United States District Court, W.D. Oklahoma
MEMORANDUM OPINION AND ORDER
J. CAUTHRON UNITED STATES DISTRICT JUDGE
before the Court is Defendants' Motion to Dismiss for
Lack of Personal Jurisdiction, as well as Plaintiff's
Response and Defendants' Reply thereto. (Dkt. Nos. 3, 4,
7.) The motion is now at issue.
is an Oklahoma-based company, with headquarters in Oklahoma
City, that mainly provides “electrical infrastructure
installation and support services to electric cooperatives
and electric utility companies.” (Dkt. No. 1-2, p. 1.)
Despite its Oklahoma roots though, Plaintiff also maintains
an office in Texas. In 2017, Plaintiff hired both
Defendants-two Texas residents-to work in its Texas office.
their time with Plaintiff, Defendants spent most of their
time in Texas. Defendant Whalen did come to Oklahoma for some
business meetings, and even obtained an Electrical Journeyman
License in the state. (Dkt. No. 4, pp. 3-4.) Nonetheless, for
the most part, Defendants' interactions with Oklahoma
were electronic. These communications included reaching out
to Oklahoma for various aspects of their work, including to
fill their staffing needs. (Id. at 3.) Additionally,
Defendants' employment agreements are governed by
Defendants resigned in May 2019. According to Plaintiff,
though, before resigning, they began soliciting regular
customers and inducing them to do business with
Plaintiff's competitor, for whom Defendants went to work
soon after resigning. And, after they resigned, they began
soliciting Plaintiff's employees to transition with them
to Plaintiff's competitor. (Dkt. No. 4-1, p. 4.)
then filed this suit, which accuses Defendants of breach of
contract, tortious interference, and violations of the
Oklahoma Uniform Trade Secrets Act, as well as the Oklahoma
Deceptive Trade Practices Act. (See Dkt. No. 1-2.)
Defendants, however, now move to dismiss this
case-maintaining that Oklahoma cannot exercise personal
jurisdiction over them.
court's jurisdiction is contested, the plaintiff has the
burden of proving jurisdiction exists. Wenz v. Memery
Crystal, 55 F.3d 1503, 1505 (10th Cir. 1995). But in the
preliminary stages of litigation, the plaintiff's burden
is light. Doe v. Nat'l Med. Servs., 974 F.2d
143, 145 (10th Cir. 1992). Where, as here, a district court
considers a pre-trial motion to dismiss for lack of personal
jurisdiction without conducting an evidentiary hearing, the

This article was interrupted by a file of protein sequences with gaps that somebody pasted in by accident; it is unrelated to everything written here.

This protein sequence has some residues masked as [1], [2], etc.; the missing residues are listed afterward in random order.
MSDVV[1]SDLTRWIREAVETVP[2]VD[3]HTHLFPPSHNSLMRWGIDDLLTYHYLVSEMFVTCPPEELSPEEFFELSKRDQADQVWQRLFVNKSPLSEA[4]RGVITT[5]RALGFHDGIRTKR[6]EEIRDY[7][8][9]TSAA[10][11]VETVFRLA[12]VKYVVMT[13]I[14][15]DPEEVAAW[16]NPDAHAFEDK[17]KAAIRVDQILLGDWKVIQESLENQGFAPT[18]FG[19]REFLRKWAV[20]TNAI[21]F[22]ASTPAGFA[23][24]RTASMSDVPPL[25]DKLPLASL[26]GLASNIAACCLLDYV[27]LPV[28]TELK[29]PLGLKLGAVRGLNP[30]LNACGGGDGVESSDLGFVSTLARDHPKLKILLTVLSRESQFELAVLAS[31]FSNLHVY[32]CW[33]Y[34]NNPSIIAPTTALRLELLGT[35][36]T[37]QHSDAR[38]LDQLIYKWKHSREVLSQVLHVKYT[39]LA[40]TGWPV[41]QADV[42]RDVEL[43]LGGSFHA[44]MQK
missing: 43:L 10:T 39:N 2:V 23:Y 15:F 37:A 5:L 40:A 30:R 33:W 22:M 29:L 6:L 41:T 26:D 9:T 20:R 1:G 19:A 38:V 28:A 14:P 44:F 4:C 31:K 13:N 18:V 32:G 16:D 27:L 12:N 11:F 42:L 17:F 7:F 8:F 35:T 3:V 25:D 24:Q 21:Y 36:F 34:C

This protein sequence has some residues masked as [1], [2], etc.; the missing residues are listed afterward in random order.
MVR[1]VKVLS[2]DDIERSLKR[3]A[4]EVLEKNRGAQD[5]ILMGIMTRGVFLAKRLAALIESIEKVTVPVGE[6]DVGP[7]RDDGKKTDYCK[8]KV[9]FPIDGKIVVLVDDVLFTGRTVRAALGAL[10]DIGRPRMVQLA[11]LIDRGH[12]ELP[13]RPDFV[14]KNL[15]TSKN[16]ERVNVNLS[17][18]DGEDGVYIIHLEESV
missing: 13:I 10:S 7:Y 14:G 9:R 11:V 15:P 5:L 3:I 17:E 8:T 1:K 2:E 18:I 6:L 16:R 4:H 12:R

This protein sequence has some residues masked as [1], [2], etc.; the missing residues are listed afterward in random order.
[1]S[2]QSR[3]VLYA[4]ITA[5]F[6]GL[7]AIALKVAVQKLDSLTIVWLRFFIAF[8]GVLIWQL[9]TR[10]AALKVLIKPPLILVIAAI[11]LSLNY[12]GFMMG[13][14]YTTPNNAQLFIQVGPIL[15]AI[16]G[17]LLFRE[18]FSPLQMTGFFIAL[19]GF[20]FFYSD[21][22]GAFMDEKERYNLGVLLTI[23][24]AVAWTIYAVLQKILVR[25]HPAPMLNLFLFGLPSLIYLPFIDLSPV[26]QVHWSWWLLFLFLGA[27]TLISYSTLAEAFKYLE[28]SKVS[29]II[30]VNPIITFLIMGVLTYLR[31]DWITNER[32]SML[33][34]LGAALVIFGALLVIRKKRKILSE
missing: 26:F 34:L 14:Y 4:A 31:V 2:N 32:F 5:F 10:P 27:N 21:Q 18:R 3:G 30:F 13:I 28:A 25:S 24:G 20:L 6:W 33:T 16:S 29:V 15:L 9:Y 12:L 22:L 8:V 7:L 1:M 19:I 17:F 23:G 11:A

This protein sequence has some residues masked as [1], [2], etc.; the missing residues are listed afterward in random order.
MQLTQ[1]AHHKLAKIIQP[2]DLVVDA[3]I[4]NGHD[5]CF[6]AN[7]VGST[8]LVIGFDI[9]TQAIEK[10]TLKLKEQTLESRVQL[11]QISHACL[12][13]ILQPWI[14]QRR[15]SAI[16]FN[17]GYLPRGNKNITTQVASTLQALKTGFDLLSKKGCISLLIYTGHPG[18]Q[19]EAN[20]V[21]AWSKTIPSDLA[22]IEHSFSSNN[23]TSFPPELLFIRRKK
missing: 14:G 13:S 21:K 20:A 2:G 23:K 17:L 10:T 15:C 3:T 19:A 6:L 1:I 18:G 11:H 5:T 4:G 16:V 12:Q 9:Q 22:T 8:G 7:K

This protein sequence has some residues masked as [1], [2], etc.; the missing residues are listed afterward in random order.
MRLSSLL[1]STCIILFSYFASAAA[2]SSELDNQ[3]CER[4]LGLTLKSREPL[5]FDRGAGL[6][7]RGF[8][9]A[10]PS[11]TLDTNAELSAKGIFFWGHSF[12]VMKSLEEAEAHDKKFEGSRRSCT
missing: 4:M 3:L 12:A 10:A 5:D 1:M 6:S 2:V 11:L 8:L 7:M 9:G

plaintiff need only make a prima facie showing of personal
jurisdiction to defeat the motion. OMI Holdings, Inc. v.
Royal Ins. Co. of Canada, 149 F.3d 1086, 1091 (10th Cir.
1998); Wenz, 55 F.3d at 1505. And when evaluating
the prima facie case, all factual disputes must be resolved
in favor of the plaintiff in determining whether it has made
the requisite showing. Wenz, 55 F.3d at 1505.
demonstrate personal jurisdiction over a nonresident
defendant, a plaintiff must satisfy the requirements of the
forum's long arm statute, as well as the federal
Constitution. Equifax Servs., Inc. v. Hitz, 905 F.2d
1355, 1357 (10th Cir. 1990). Oklahoma's long arm statute
is coextensive with the constitutional limitations imposed by
due process. Rambo v. Am. S. Ins. Co., 839 F.2d
1415, 1416-17 (10th Cir. 1988). Therefore, if jurisdiction is
consistent with due process, Oklahoma's long arm statute
authorizes jurisdiction over a nonresident defendant. Due
process requirements are satisfied when personal jurisdiction
is asserted over a nonresident defendant that has certain
minimum contacts with the forum state. Burger King Corp.
v. Rudzewicz, 471 U.S. 462, 474 (1985).
minimum contacts may be demonstrated by showing a
defendant's contacts with the forum warrant the exercise
of specific jurisdiction. [*] Generally, courts may exercise
specific jurisdiction if “the nonresident defendant
‘purposefully directed' its activities at the forum
state.” Dudnikov v. Chalk & Vermillion Fine
Arts, Inc., 514 F.3d 1063, 1071 (10th Cir. 2008).
Purposeful direction exists when there is “an
intentional action . . . expressly aimed at the forum state .
. . with [the] knowledge that the brunt of the injury would
be felt in the forum state.” Dudnikov, 514
F.3d at 1072. Also, a plaintiff's “injuries must
arise out of defendant's forum-related activities.”
Id. at 1071 (internal quotations and citations
omitted). The relationship between a defendant and the forum
state, moreover, “must arise out of contacts that the
defendant himself creates with the forum
State.” Walden v. Fiore, 571 U.S. 277, 284
(2014) (internal quotation marks and citations omitted).
Thus, “a plaintiff's contacts with the forum State
cannot be decisive in determining whether the defendant's
due process rights are violated.” Id. at 279
(internal quotation marks and citations omitted).
Plaintiff's facts as true, the Court must first determine
whether Plaintiff has demonstrated Defendants' minimum
contacts with Oklahoma. According to Plaintiff, Defendants
agreed to work for Plaintiff-an Oklahoma-based company with
headquarters in Oklahoma City-in 2017. For both Defendants,
their employment contracts are governed by Oklahoma law, and
they were directed to contact Oklahoma-based contacts with
any questions or concerns about the contract.
Defendants also reached out to Oklahoma for different aspects
of their work, including to fill their staffing needs.
Defendant Whalen, moreover, attended business development
meetings at Plaintiff's main office in Oklahoma, and
obtained an Electrical Engineering Journeyman License in
Oklahoma. And, perhaps most importantly, Plaintiff alleges
that Defendants illegally solicited Plaintiff's regular
customers, as well as its employees-all in an effort to
damage Plaintiff in Oklahoma. Upon ...